As you are probably aware, our contemporary English content is now available through Lexico.com (https://www.lexico.com/en), and our old English dictionary site no longer exists.

As a result of this, this forum is now closed.

The English dictionary community team would like the opportunity to say a huge thanks to all of you who participated by posting questions and helping other community members.
We hope this forum was useful, and that you enjoyed being a part of it.

If you would like to get in touch with any OED-related queries, please write to
[email protected]

And if you would like to contribute suggestions to the OED, please do so by visiting: https://public.oed.com/contribute-to-the-oed/

Thank you very much indeed, and good bye!
The community team

How can I find the meaning of a word whose definition goes in circles?

English is not my first language and I'm learning it.

I have good dictionaries (like the 2 volume Oxford OED) but sometimes I wind up in a "going in circles" situation; for example:

  • while looking at the meaning of "to drive" (e.g. a nail) in my dictionary, I get this definition:
    "force by a blow or thrust (into)".
    But I don't exactly know what "to force" means. I look it up:
    to force = "drive violently or against resistance".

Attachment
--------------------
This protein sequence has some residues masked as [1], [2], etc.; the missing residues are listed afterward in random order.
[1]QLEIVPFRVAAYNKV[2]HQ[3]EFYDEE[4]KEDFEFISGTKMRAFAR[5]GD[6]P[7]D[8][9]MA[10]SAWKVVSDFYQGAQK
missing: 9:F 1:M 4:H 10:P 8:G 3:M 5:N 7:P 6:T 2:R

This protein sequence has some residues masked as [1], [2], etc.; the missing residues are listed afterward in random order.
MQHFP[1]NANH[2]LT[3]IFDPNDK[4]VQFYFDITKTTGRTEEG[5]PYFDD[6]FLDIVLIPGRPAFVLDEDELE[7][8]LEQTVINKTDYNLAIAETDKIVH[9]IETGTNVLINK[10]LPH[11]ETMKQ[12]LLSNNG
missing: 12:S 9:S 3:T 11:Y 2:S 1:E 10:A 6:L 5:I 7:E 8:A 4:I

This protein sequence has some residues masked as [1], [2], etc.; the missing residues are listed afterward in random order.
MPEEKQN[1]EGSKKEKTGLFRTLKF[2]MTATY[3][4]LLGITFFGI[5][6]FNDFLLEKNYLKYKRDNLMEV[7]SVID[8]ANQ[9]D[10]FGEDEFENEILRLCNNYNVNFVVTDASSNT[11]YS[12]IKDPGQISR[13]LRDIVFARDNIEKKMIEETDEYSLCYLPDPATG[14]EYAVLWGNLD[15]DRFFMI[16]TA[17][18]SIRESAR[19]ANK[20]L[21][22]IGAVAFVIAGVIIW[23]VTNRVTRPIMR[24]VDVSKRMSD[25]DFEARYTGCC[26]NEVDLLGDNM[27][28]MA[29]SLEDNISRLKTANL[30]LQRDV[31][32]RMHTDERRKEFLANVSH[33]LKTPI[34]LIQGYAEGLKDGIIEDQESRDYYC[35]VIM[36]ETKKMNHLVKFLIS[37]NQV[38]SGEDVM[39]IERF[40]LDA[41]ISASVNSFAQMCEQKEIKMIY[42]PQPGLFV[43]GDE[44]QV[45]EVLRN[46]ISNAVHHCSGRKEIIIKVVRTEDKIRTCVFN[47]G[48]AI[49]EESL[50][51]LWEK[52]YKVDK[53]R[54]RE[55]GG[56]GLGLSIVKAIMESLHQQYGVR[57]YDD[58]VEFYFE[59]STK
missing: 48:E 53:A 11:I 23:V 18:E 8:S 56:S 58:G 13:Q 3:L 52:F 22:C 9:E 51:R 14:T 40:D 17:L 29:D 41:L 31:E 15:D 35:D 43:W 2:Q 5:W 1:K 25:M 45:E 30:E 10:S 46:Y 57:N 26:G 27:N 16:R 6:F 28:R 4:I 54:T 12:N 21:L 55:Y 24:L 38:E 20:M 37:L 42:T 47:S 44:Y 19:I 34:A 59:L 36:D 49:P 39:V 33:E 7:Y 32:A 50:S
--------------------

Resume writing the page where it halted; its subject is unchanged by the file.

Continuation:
Which leads me back to "drive", so that I still don't know what it means.

  • another example of going in a circle, while looking up "brink":
    brink = the verge of some state, action, event, time etc.
    I don't know what "verge" means so I look it up:
    verge = the brink of something towards which there is progress.

What should I do in these situations?
Someone recommended buying an Advanced learner's dictionary. Is it a good idea? Are there other things to try?

Thank you.

Answers

  • You could try https://oxfordlearnersdictionaries.com.

    I'm a native speaker of English who, for some reason, developed an interest in definitions of words, grammar, etc., and I find that the Oxford Learner's Dictionary website is sometimes actually more accurate in describing the meanings of words than the Oxford Dictionaries website.

Sign In or Register to comment.